While the boom is stabilised on parallel lift arms with hydraulic cylinders connected to gas-filled oil accumulator “springs”, the chassis aims to minimise transfer of vehicle movements to the boom in the first place.

Front and rear wheels on each side are mounted on a rocking beam – a bit like the arrangement seen on some tandem axle trailers. This is said to result in even pressure on all four wheels at all times and, as a result, gives the sprayer a more even ride than usual over bumps and through dips, with little movement transferred to the vehicle chassis.

Hydraulically connecting the two undercarriage beams is designed to keep the weight spread evenly, while active air suspension between the undercarriage and the chassis frame helps overall ride quality.

Spraying of mature crops is helped by the Condor’s 1.1m (3.6ft) ground clearance, while track widths adjustable between 1.5m and 2.25m (0.5-7.4ft) cater for different tramline set-ups. A 168hp Deutz diesel powers the machine through its 50kph hydrostatic drive.

The spray pack, meanwhile, has been designed for minimum “dead” volume and normally uses pneumatic nozzle bodies to get fast and positive on-off control. Separate spray control and machine management computers provide operators with the information and switchgear needed to handle the machine effectively.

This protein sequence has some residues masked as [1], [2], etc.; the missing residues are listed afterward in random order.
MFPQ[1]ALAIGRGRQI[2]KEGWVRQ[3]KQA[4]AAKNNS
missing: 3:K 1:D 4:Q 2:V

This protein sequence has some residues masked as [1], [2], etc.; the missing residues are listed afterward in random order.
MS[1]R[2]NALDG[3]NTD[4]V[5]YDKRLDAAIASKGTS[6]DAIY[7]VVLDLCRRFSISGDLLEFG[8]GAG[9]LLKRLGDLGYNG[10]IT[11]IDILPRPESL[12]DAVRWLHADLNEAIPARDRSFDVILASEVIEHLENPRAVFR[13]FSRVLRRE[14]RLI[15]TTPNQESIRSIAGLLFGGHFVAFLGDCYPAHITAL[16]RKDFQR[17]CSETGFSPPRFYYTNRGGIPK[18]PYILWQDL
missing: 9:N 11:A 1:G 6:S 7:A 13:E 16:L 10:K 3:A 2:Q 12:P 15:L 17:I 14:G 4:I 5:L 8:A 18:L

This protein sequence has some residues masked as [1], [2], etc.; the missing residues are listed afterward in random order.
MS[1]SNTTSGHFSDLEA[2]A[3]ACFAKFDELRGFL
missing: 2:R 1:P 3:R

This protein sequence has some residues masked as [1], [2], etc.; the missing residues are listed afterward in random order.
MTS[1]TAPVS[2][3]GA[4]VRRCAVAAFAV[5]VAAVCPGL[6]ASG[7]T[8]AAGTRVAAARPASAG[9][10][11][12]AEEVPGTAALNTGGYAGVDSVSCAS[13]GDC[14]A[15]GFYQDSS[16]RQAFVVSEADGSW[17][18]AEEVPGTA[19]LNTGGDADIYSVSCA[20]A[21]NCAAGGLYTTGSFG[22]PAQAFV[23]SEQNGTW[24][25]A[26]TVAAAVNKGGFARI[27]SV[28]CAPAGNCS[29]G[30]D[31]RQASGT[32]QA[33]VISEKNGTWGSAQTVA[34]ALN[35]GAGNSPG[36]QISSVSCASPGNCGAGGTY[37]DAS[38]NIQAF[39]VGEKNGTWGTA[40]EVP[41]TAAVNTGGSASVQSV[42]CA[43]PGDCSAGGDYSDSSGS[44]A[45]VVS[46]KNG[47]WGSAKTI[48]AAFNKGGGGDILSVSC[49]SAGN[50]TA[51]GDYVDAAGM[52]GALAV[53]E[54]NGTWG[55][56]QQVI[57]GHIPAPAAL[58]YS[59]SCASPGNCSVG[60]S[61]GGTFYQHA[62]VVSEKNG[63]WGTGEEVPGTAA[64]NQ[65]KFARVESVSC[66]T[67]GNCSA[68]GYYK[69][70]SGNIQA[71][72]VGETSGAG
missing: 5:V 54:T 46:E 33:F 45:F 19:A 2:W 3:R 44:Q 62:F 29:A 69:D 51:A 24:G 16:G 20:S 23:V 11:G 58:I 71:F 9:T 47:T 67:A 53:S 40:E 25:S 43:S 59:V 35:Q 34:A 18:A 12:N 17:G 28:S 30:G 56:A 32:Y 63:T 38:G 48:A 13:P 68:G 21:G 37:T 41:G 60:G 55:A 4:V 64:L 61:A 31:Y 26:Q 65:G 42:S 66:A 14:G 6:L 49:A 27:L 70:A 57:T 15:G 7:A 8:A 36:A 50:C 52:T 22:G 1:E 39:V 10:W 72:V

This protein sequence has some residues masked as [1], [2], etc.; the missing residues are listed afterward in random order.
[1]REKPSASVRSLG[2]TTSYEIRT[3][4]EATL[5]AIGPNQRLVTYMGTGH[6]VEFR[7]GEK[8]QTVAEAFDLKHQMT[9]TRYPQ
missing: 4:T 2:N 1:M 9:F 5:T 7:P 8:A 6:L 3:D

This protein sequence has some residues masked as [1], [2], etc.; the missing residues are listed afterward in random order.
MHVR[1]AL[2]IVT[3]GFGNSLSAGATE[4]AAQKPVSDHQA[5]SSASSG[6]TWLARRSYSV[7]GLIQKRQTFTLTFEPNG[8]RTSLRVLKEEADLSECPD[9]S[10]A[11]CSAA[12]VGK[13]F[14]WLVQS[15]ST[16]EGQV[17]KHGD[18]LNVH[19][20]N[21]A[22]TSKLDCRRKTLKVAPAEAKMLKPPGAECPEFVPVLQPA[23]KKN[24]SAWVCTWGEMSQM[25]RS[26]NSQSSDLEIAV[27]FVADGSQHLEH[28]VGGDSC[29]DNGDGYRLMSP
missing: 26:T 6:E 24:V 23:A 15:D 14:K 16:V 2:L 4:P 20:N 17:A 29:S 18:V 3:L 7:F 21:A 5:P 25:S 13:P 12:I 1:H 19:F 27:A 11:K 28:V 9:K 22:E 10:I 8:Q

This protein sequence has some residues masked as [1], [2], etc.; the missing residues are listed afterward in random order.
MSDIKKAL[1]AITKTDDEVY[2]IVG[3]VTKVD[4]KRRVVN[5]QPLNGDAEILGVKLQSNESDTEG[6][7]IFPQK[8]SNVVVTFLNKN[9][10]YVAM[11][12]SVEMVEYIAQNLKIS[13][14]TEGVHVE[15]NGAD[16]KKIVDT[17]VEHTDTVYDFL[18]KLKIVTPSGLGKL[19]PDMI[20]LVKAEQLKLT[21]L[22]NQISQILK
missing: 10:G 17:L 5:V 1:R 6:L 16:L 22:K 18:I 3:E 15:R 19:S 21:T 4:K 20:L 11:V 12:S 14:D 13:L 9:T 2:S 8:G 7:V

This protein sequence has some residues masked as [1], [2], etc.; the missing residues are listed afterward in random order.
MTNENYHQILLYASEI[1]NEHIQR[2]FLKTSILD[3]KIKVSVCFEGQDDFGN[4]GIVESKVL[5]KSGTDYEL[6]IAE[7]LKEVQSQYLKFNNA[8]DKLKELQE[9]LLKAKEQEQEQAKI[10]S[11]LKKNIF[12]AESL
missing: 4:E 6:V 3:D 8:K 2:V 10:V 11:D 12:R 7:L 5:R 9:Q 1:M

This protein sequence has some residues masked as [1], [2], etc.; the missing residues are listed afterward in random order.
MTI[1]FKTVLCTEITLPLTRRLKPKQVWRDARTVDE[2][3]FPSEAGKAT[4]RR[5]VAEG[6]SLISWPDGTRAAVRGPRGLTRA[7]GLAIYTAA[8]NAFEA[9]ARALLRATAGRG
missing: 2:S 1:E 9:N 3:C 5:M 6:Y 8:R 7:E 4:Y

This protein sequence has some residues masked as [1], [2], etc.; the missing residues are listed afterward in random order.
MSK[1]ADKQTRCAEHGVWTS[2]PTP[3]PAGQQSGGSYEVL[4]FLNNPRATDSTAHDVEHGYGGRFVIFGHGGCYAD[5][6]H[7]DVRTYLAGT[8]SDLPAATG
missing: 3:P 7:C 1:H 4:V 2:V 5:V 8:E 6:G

The latest version of the Lite-Trac applications vehicle developed engineer Paul McAvoy gives the operator a new cab, cruise control for consistent driving speeds in the field and a latest-spec Cummins six-cylinder engine.

Mounting the front and rear wheels on a rocking beam each side with active air suspension to the chassis is designed to keep the Agrifac self-propelled sprayer riding as smoothly as possible over uneven surfaces.

However, the fundamental concept of the machine – operating with equal weight on both axles at all times – has not changed.

This is achieved by mounting the 240hp Cummins engine and Dana six-speed powershift torque converter transmission between the two large chassis members at the centre of the vehicle. This allows the tank to be centrally mounted on top of the chassis, with the rear-mounted boom balancing the forward control cabin.

A tilting sub-chassis carrying the spray pack or spreader body is raised to give service access to the power-train and help with the demounting process for operators who want to use the vehicle for both liquid and solids application.

Both axles are mounted on “A” frames with adjustable air bag suspension and optional anti-roll bars for added stability during high-speed travel between fields.

Permanent four-wheel drive and diff locks help the Lite-Trac’s field performance, along with a choice of 620/70R46 Michelin XM28 “row crop” tyres and 800/70R38 flotation covers – either Michelin MachXbib or Firestone RDT23.